• I never in my life had much ambition of a large acquaintance, and never the manners to procure it. The effects of my original shyness, which has always been a real misfortune to me, still adhere to me; and when I think I am neglected, I am reproached with a coldness and reserve of manner, which is construed to be the most repulsive pride and contempt; and then, when I begin to be at ease, I have a frankness which is as indiscreet as my shyness is forbidding.

* In truth, I have an irritation about me, which age, if it a little abates, by no means calms as it ought to do. I am apt to be too passive at first, and when roused, too violent; I cannot contradict at all, or I do it too decidedly. It never was in my nature to do any thing with moderation : I never, therefore, come out of company selfsatisfied; and for this reason frequently make a resolution to avoid it, and often do decline it.' Vol. I. pp. 98, 9.

• I have had griets which cannot have had any concern with faults of my own. If ever I hint complaint, my good-natured friends are ready to rensind me, that “ I only reap the fruit of the seeds of my own sowing." I may have sown seeds of which the seed has been bitter ; but the fruits I allude to were certainly never of my own sowing. I admit that I never had a grain of worldly, serpentine wisdom or prudence; but I have been pursued by merciless malignities, to which my franknesses, my indiscretions, my faults (if the world wilí have it so), could never give a plausible pretext......... I have had singular foes to contend with in a variety of directions. Many of them have been busy, secret, and unappeasable. Even persons have incessantly persecuted me, to whom I know not that I have given the smallest cause of offence......... Envy and jealousy are ferocious and busy in proportion as their sphere of action is narrow, They are no where therefore so inischievous as where they are provincial. The first limits from which a literary man, above all others, should escape, are provincial limits. Somerville is almost the only countrygentleman, of poets, who occurs to me: and he drank himself io death at a middle age from uneasiness. The mind is made for great things, and will not, except where it is weak or dull, bear the torpor and stagnation of rural ease; and still less the mean and petty pas-sions which are substituted to put it in motion. Without much corporeal exercise it is absolutely insufferable; and yet, much corporeal exercise is apt to oppress and palsy the intellect.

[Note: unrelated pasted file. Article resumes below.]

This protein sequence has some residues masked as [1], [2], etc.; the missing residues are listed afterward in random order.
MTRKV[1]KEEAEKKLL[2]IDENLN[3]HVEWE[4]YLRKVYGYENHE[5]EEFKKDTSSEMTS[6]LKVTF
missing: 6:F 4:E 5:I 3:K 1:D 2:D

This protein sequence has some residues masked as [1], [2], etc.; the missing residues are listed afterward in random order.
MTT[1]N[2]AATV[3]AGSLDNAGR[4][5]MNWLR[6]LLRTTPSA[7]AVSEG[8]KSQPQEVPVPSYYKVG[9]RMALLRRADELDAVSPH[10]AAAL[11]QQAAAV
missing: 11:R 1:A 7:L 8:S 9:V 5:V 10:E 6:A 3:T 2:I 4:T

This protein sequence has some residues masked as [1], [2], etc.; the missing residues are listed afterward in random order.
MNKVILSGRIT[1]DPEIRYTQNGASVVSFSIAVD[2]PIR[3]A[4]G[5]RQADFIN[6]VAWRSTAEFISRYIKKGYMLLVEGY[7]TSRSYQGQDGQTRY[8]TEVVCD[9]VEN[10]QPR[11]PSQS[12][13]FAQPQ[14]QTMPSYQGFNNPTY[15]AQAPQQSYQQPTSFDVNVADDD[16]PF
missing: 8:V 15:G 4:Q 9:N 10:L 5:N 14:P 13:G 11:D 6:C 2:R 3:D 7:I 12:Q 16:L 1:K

• In my latter days, I have a great desire of locomotion; and if the expense did not deter me, would spend my time in constantly moving (with proper equipages and accommodations) from country to country. Change of air gives elasticity to the worn frame; and change of images gives impulse to the exhausted mind. My hope in society is gone: my ambition is past; the openings of life are closed to me; all advantages, if any could come, would come too late ; neglect or persecution have clouded, or consumed, my days; my hair, rendered grey at thirty by early anxiety, is now as white as snow; and the furrows of my face betray the age of seventy, instead of the verge of sixty-two. I have endeavoured to keep my faculties and my heart always cheerful ; and never have. I, in my utmost sorrows, relaxed from literary occupation ;-but I have necessarily bad my attention distracted, and my powers enfeebled ; and could not undertake those high intellectual tasks to which my ambition and my taste led me. I admit that I have done a good deal of idle work, and a good deal of technical work. To me, on looking back, it is wonderful that, under the circumstances, I did any thing.'

Vol. II.

pp.